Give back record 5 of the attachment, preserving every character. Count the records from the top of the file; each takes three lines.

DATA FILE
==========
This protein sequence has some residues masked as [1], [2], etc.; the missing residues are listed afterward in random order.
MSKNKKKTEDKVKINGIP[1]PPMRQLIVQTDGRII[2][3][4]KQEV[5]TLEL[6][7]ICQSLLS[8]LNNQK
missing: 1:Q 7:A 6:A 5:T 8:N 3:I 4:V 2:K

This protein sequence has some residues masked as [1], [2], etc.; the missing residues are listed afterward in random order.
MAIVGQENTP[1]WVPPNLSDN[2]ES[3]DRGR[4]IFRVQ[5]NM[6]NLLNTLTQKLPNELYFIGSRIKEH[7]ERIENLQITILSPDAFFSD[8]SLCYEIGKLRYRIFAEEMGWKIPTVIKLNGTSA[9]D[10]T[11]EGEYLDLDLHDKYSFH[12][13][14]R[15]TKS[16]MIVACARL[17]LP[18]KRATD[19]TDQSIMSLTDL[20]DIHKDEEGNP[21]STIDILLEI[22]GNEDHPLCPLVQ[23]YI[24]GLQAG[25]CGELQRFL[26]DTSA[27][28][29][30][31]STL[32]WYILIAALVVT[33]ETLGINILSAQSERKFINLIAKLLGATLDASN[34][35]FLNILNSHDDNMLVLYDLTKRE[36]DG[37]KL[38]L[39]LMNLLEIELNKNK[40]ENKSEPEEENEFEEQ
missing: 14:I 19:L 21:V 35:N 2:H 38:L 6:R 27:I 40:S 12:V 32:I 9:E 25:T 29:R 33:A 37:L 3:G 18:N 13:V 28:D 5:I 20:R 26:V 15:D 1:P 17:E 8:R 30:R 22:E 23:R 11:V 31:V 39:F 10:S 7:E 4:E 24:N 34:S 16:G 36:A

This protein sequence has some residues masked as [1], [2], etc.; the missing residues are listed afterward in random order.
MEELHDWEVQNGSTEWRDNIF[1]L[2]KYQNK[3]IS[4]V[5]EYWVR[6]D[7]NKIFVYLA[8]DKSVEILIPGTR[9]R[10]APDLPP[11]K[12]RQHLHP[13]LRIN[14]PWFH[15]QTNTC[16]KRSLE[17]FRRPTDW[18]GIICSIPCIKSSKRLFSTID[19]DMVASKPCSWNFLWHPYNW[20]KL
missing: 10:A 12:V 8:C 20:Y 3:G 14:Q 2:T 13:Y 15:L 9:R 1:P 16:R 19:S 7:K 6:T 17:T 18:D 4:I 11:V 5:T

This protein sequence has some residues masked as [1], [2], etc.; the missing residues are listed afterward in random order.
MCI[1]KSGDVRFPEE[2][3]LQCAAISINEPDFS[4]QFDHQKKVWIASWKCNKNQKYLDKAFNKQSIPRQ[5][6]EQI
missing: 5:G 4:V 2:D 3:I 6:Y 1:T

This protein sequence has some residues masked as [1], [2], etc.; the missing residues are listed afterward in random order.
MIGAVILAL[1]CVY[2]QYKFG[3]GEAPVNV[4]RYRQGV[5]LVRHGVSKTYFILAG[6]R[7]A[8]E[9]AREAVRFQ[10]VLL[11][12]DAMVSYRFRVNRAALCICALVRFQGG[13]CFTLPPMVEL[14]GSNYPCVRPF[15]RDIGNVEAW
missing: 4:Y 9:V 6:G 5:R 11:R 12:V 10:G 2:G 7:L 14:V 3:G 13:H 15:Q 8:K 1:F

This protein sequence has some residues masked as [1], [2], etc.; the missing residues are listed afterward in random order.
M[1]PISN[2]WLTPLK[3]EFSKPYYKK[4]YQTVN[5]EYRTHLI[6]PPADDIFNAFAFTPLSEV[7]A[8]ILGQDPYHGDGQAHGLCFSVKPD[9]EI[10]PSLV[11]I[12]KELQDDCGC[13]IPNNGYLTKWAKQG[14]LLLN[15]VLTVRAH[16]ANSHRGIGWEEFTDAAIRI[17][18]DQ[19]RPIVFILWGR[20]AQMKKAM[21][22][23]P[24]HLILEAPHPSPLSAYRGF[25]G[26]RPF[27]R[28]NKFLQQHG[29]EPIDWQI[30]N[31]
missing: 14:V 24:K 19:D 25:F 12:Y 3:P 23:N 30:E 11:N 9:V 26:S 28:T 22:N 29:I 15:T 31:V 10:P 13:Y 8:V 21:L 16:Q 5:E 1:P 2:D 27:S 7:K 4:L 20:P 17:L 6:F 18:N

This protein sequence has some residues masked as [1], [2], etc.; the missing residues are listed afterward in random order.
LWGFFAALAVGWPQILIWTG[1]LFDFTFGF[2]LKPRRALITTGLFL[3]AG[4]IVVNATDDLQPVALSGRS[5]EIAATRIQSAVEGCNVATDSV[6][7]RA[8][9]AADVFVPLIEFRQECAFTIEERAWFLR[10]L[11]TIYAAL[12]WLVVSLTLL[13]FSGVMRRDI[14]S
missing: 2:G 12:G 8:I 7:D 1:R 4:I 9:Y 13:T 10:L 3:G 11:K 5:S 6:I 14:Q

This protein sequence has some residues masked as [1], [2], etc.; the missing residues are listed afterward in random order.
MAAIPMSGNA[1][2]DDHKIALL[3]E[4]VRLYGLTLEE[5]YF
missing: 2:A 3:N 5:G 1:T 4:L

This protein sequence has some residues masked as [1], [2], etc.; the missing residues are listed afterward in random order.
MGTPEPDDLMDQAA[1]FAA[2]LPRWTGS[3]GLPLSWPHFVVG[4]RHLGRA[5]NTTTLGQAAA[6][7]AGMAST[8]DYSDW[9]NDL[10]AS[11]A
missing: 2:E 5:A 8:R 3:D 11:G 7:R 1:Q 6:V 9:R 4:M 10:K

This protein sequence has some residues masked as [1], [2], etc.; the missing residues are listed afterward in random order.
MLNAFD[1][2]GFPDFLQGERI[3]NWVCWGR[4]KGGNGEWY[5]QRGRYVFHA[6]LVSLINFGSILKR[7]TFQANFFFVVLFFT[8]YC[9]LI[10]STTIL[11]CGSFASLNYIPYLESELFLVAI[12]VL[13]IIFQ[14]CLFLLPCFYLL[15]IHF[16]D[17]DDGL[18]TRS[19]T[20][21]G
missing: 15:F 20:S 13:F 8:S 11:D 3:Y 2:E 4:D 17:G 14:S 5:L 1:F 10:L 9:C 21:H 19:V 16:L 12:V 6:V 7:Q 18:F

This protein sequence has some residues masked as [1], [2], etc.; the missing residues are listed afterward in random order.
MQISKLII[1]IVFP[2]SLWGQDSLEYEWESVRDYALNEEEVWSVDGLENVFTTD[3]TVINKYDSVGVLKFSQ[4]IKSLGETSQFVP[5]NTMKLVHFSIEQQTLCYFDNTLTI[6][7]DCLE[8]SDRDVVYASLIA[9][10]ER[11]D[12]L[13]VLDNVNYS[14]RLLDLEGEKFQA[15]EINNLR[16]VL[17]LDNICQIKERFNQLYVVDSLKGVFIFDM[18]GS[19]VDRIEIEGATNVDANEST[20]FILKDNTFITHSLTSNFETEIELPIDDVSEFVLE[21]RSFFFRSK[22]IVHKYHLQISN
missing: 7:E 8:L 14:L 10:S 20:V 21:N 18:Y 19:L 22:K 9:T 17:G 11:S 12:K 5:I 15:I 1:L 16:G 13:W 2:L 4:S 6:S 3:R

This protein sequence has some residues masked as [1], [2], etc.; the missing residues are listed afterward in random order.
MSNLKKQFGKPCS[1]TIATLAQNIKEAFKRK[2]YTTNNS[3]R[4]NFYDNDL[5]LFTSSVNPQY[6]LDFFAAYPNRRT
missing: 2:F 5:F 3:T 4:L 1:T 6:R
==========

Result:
This protein sequence has some residues masked as [1], [2], etc.; the missing residues are listed afterward in random order.
MIGAVILAL[1]CVY[2]QYKFG[3]GEAPVNV[4]RYRQGV[5]LVRHGVSKTYFILAG[6]R[7]A[8]E[9]AREAVRFQ[10]VLL[11][12]DAMVSYRFRVNRAALCICALVRFQGG[13]CFTLPPMVEL[14]GSNYPCVRPF[15]RDIGNVEAW
missing: 4:Y 9:V 6:G 5:R 11:R 12:V 10:G 2:G 7:L 14:V 3:G 13:H 15:Q 8:K 1:F